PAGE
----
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INDUSTRY INSIGHT Renewing the oldest vital sign BY FRANCESCO POMPEI F ever was known as


Renewing the oldest vital sign


F ever was known as a vital sign to an-

cient Egyptians at least 5000 years ago,

using the hand as measuring instru-

ment. Galileo invented the first ther-

mometer 500 years ago. Carl Wunderlich, ‘Father of Clinical Thermometry,’proposed 98.6°F (37°C) as the mean normal temperature 140 years ago. Until very recently we have been taking patients’ temperatures more or less the same way for more than 100 years, circa 10 billion measure- ments per year worldwide (approximately half in the US). Can we improve on what we have been doing for thousands of years and countless bil- lions of times? Emphatically yes.

Today’s patient expectations

Importantly, today there is a much higher patient expectation of non-invasiveness. After all, the 10 billion temperatures mean a similar number of probe insertions into a body cavity, causing discomfort and unnecessary indigni- ty, as well as some risk of harm. Patients un- dergoing cancer treatment are grateful for a reprieve from things that hurt, when their temperature is taken with the latest non-inva- sive methods. It is not uncommon today for a parent to refuse to permit a rectal thermome- ter to be used on their child. Non-invasiveness is unachievable if the vital sign lacks the necessary clinical accuracy. The sci- entific and engineering challenge is to accurately measure the temperature inside, from the outside. From medical science we have learned that certain external locations have useful properties for as- certaining internal temperature.The ear, for exam- ple, has a 50-year history of investigation for thermometry, and in the last 20 years devices de- veloped on this principle have been widely used. Although perhaps less invasive than older meth- ods, inserting a probe into an ear is not what pa- tients consider non-invasive. Further, there are accuracyproblems,particularlywithsmallchildren.

Back to the future

As inventor of much of the ear thermometer technology in use, Exergen was asked by


Francesco Pompei is founder and CEO of Exergen Corporation, and holds 60 US patents in
Francesco Pompei is founder and
CEO of Exergen Corporation, and
holds 60 US patents in non-invasive
thermometry for medical and
industrial applications. Earning BS
and MS degrees from MIT, and SM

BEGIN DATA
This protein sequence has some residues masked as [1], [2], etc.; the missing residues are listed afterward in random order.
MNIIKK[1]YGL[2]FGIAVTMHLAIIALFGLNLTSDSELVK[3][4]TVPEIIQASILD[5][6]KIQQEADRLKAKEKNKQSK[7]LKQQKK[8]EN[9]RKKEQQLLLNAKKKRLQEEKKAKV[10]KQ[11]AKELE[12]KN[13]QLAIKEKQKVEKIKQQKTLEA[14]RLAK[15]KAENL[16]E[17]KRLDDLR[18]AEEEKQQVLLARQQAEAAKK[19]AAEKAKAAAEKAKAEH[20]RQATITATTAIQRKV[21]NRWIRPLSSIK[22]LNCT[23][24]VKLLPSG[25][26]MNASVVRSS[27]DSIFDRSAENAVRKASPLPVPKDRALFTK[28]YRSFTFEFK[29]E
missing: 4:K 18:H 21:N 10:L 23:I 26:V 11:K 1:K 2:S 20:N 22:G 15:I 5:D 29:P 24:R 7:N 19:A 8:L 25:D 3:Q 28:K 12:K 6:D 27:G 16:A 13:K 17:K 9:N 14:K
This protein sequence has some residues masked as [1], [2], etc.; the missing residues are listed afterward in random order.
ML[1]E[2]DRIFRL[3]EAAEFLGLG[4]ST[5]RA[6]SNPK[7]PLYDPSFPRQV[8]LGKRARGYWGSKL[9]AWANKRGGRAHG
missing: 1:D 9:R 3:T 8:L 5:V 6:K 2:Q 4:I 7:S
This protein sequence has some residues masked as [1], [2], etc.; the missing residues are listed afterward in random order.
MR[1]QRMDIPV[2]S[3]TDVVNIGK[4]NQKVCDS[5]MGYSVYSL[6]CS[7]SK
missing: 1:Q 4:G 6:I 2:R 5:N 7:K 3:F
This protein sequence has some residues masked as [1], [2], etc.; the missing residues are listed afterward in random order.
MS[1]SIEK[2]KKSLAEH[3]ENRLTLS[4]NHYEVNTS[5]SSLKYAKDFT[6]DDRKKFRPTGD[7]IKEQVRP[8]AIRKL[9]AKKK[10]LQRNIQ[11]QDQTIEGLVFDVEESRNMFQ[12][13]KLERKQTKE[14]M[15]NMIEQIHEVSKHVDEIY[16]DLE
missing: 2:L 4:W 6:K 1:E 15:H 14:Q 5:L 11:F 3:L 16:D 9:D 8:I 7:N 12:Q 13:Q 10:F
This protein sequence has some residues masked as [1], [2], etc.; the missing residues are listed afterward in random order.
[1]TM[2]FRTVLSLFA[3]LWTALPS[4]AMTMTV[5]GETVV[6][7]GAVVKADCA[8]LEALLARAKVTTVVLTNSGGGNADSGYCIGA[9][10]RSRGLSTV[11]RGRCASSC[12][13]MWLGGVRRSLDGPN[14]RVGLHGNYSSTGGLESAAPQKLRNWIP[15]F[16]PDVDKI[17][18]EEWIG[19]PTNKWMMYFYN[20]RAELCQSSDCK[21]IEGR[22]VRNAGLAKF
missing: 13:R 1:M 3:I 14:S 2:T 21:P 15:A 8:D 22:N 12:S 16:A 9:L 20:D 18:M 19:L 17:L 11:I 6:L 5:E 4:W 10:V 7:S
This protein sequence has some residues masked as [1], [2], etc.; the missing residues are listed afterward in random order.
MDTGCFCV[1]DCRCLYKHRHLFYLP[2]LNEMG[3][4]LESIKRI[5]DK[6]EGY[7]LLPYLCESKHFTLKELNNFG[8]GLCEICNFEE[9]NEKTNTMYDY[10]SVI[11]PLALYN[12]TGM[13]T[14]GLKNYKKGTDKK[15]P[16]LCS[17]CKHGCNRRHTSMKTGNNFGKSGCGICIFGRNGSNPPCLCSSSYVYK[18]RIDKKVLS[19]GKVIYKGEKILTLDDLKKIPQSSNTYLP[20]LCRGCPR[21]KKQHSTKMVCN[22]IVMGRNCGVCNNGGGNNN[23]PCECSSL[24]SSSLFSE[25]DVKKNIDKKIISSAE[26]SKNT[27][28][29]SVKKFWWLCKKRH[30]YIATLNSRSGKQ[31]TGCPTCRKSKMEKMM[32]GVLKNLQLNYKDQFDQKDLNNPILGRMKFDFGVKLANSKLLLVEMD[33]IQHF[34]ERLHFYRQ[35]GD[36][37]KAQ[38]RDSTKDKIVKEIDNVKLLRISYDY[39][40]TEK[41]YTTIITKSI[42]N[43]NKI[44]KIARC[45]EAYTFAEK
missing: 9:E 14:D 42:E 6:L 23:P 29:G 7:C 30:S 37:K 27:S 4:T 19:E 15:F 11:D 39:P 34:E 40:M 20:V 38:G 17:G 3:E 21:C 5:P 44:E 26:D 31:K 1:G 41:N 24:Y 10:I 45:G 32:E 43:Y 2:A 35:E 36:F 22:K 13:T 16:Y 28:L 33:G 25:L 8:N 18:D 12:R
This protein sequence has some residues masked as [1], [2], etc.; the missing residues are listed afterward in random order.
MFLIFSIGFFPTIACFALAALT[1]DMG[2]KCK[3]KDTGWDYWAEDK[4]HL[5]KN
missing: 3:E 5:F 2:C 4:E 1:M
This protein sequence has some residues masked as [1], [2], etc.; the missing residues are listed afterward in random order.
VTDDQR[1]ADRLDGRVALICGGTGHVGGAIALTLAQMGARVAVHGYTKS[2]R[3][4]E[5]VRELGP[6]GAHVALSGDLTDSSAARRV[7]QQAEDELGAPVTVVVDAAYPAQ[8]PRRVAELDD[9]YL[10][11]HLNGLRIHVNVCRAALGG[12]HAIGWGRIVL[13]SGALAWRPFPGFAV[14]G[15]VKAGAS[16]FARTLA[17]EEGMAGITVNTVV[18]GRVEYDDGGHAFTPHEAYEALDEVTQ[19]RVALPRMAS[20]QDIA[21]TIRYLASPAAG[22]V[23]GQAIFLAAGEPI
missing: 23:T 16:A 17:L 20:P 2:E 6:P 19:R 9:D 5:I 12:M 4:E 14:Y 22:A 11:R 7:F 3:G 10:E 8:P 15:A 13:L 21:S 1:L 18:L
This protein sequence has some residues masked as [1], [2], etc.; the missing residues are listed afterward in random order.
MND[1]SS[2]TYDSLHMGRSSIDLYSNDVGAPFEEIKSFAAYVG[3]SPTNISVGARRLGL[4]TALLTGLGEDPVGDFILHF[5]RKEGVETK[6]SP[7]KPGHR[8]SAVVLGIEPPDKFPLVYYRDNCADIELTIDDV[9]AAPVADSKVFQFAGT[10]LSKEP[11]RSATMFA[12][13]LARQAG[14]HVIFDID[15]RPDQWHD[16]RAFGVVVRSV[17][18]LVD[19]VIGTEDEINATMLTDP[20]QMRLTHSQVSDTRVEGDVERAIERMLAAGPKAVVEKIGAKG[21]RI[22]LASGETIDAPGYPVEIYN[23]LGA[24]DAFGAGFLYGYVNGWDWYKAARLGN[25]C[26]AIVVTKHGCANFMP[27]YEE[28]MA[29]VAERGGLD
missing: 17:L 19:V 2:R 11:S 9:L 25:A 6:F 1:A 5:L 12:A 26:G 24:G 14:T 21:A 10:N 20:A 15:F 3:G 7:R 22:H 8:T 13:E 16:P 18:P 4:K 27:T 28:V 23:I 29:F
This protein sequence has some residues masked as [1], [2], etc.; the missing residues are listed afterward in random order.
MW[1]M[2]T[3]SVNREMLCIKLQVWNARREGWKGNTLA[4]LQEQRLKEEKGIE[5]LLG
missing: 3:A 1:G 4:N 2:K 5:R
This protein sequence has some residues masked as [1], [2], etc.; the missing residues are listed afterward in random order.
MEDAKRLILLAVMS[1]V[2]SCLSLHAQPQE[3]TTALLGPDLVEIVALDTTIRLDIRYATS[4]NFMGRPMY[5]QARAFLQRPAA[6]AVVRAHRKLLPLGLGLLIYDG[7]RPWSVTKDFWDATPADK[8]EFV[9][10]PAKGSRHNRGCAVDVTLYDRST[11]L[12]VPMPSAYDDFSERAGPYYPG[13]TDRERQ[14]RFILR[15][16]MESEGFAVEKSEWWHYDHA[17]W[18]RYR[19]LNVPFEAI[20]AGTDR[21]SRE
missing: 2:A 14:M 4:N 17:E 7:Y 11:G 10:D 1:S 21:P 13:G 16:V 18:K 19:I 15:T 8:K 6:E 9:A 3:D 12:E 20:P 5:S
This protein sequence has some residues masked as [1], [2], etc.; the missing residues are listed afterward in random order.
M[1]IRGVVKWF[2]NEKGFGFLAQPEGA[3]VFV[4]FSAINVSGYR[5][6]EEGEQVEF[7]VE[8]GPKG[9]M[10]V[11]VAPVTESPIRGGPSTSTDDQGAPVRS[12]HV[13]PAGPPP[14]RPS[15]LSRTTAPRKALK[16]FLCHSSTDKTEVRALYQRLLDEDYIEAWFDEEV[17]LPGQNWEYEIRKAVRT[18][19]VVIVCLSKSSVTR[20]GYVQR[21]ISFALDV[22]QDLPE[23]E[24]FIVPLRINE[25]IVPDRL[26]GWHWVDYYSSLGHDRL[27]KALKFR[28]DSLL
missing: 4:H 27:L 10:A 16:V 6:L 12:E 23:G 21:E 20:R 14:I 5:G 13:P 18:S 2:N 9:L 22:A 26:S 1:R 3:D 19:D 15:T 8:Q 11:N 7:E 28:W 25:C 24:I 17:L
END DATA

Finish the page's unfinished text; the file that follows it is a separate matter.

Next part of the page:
and PhD degrees from Harvard,
Pompei also holds an appointment
as Research Scholar in the
Department of Physics at Harvard
in cancer research.

physicians to reconsider non-invasive ther- mometry, since ear thermometers were not an acceptable solution to the patients’ require- ment for non-invasiveness and the clinicians’ requirement for accuracy. Within this context we re-examined the medical science of fever assessment, going back not 50 years, but 5000 years, to the hand on the forehead. Although never precise enough for clinical accuracy, laying a hand on the forehead provid- ed useful fever indications under certain condi- tions, and was safe, gentle and a reassuring caress for the patient. Preserving these desir-

able attributes while making the measurement robust and reliably accurate for clinical use for all ages was the challenge. Our mathematical models indicated we needed to find an easily accessible external skin surface with high and consistent perfusion. We found this property at the superficial temporal artery, where it tra- verses the forehead. A measurement modali- ty was developed based on scanning the temperature of the skin over the temporal artery, and with proprietary algorithms we could then accurately compute the internal core temperature, for all ages, under essen- tially all clinical conditions. In the past five years Temporal Artery Thermometry has become widely accepted and is resp0nsible for about 0.5 billion tem- peratures per year by medical professionals in the US, a very good start in reducing the number of probe insertions into body cavities and improving the clinical experience for both patients and clinicians. About two million consumers have home versions for their per- sonal use.

Future with zero cost and zero waste

An unexpected benefit of Temporal Artery Thermometry is that without insertion into a body cavity there is no requirement for dis- posable probe covers, and simple wiping is adequate. Thus, future operating budgets for thermometry in institutions using only Temporal Artery Thermometers are zero. Furthermore, with disposable waste eliminat- ed, the institution contributes significantly to ‘green’ operations, while reducing storage space and handling costs. In the past two years, US institutions have saved approxi- mately $40 million in disposable costs, and 3000 tons in disposable waste. With Temporal Artery Thermometry initial cost is about the same as other thermometry devices available and acquisition cost is usually less than one year of disposables cost, thereby not requir- ing capital budgeting.